These three features are just the beginning of the work we’re doing to bring Google helpfulness to more devices in your life. Stay tuned for more feature releases this year that help your devices work better together.


New features to get things done fast

We’ve redesigned key parts of the Chromebook experience based on your feedback and added new features that make it easy to get things done fast, so you can focus on your work, not your tools.

Quicker access to what’s important 

The new Screen Capture tool in your Quick Settings menu lets you take precise screenshots and screen recordings without needing to remember keyboard shortcuts. Once you take a screen capture, it’ll instantly show up in Tote, a new space that keeps important files right at your fingertips. Open Tote from your Shelf and you’ll see all your recent downloads, recent screen captures and pinned files. 

Your media controls are also now built directly into the Quick Settings menu, so you’ll always know where to go to play, pause or skip to the next song that you’re playing from the web or an Android app. You can pin this media player directly to your Shelf for immediate access. 

We’ve also streamlined Chromebook setup for parents and guardians to highlight two important tools. Now when parents set up a new Chromebook using their child’s personal Google Account (managed with Family Link), they can immediately add a school account. Their child can then use school apps like Google Classroom while Family Link controls on their device still apply, so parents can supervise while they do homework. They can also assist their child in creating a PIN during setup, so signing in to their Chromebook is easier.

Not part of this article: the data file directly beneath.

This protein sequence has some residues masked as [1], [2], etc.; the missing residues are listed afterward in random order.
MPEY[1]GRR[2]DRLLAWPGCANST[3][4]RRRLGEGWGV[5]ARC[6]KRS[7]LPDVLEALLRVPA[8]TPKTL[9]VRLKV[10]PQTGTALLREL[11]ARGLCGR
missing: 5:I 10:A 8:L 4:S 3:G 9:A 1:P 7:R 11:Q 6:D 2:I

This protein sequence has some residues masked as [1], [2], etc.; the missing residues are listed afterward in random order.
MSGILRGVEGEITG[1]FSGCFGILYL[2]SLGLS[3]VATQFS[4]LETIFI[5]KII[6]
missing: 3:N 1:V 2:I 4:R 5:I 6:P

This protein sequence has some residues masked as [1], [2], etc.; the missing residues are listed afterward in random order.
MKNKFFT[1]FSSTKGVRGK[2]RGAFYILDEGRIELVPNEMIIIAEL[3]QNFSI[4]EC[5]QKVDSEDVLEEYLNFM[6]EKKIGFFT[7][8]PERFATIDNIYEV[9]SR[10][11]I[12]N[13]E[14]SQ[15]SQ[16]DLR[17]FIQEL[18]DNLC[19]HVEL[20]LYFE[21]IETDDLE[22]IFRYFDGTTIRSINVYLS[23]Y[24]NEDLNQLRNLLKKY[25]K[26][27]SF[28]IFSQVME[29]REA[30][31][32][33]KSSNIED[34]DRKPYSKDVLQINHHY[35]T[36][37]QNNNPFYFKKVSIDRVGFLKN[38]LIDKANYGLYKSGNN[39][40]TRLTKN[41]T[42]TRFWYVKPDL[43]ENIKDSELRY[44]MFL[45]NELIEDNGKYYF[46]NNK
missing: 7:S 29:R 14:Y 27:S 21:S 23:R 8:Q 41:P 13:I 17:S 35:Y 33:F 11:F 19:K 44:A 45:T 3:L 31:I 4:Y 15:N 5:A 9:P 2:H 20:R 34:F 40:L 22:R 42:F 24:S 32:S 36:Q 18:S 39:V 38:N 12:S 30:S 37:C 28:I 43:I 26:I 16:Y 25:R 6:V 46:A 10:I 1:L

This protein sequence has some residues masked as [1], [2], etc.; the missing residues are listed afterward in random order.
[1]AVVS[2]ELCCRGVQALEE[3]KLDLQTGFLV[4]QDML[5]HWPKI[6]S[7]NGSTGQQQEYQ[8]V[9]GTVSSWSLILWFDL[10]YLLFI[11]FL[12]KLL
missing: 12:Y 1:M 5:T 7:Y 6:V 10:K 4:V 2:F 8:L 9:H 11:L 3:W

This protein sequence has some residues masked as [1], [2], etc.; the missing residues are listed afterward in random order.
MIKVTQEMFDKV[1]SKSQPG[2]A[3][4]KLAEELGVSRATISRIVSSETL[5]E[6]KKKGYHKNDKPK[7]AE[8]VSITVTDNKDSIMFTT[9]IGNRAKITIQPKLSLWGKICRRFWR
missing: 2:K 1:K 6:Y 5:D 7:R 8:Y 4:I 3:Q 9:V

Save time as you tackle your daily tasks

With its new Clipboard, your Chromebook saves the last five items copied so you can easily paste any or all to a new page without needing to switch between windows. Just press the Everything Button + V to use your Clipboard.